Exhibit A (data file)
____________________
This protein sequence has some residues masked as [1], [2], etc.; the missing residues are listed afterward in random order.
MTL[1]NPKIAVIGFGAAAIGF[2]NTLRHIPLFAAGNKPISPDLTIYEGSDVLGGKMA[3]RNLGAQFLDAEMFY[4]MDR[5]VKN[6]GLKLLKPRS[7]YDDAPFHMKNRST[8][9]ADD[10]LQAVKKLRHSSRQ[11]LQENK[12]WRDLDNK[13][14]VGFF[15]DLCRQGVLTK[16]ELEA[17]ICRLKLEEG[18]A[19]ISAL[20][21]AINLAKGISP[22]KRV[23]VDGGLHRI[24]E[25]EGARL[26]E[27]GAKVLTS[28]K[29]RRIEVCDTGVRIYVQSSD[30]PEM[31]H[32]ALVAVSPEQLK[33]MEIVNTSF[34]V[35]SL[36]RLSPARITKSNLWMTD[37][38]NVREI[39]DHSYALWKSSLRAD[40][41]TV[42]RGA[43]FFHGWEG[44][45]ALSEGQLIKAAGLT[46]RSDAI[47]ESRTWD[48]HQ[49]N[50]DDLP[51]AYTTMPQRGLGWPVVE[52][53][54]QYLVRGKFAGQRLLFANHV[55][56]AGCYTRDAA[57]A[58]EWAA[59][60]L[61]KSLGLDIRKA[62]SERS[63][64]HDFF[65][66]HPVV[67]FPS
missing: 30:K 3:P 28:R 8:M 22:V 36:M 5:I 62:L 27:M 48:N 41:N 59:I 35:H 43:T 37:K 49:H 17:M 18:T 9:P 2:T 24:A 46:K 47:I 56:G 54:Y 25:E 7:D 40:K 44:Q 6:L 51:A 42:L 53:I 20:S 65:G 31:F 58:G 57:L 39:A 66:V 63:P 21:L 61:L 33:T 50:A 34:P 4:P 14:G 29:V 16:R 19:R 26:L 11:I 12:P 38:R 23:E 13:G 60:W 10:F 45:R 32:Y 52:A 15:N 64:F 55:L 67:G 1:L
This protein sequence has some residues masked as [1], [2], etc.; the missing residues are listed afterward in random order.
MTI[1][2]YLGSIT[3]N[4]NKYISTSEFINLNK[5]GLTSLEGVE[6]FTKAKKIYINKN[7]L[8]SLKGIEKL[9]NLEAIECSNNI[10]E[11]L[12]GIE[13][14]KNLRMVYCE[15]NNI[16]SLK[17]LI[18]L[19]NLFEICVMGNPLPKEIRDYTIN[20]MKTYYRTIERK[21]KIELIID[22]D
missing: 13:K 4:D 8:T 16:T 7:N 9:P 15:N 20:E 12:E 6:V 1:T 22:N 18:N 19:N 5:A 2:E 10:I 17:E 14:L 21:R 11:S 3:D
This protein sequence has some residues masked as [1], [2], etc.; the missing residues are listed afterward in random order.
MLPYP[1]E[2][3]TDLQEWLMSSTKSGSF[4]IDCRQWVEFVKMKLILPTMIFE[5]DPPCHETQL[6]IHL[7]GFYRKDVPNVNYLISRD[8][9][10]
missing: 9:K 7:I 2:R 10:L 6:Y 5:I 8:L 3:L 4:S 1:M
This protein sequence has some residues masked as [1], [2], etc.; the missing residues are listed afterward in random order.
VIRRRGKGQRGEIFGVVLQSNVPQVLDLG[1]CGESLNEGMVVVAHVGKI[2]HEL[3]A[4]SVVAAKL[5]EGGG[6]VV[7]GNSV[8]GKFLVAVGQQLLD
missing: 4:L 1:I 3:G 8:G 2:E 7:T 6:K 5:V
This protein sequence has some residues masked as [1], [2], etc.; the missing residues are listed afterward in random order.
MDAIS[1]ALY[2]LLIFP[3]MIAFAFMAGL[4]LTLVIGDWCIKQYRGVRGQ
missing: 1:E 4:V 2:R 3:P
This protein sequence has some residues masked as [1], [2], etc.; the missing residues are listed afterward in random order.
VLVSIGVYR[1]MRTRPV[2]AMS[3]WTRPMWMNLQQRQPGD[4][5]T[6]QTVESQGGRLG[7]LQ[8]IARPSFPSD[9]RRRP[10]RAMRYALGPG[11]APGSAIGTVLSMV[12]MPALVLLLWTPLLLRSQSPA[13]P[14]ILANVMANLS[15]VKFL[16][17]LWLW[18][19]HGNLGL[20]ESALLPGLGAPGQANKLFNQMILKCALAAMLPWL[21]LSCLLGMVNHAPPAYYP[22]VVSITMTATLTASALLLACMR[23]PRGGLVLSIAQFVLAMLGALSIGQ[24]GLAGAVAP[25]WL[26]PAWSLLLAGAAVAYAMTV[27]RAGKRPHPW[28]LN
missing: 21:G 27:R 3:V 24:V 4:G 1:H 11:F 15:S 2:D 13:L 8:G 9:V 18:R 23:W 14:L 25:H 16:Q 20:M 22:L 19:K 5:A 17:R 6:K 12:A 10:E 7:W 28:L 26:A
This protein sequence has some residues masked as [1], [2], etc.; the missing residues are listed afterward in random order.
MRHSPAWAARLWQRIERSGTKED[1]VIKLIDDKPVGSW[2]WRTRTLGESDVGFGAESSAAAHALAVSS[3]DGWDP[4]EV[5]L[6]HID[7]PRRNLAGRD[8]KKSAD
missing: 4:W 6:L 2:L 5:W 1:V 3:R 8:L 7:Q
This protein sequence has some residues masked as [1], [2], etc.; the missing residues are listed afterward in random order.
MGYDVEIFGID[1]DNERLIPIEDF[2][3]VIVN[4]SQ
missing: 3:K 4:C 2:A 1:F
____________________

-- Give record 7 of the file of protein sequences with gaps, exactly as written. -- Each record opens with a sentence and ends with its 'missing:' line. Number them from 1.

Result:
This protein sequence has some residues masked as [1], [2], etc.; the missing residues are listed afterward in random order.
MRHSPAWAARLWQRIERSGTKED[1]VIKLIDDKPVGSW[2]WRTRTLGESDVGFGAESSAAAHALAVSS[3]DGWDP[4]EV[5]L[6]HID[7]PRRNLAGRD[8]KKSAD
missing: 4:W 6:L 2:L 5:W 1:V 3:R 8:L 7:Q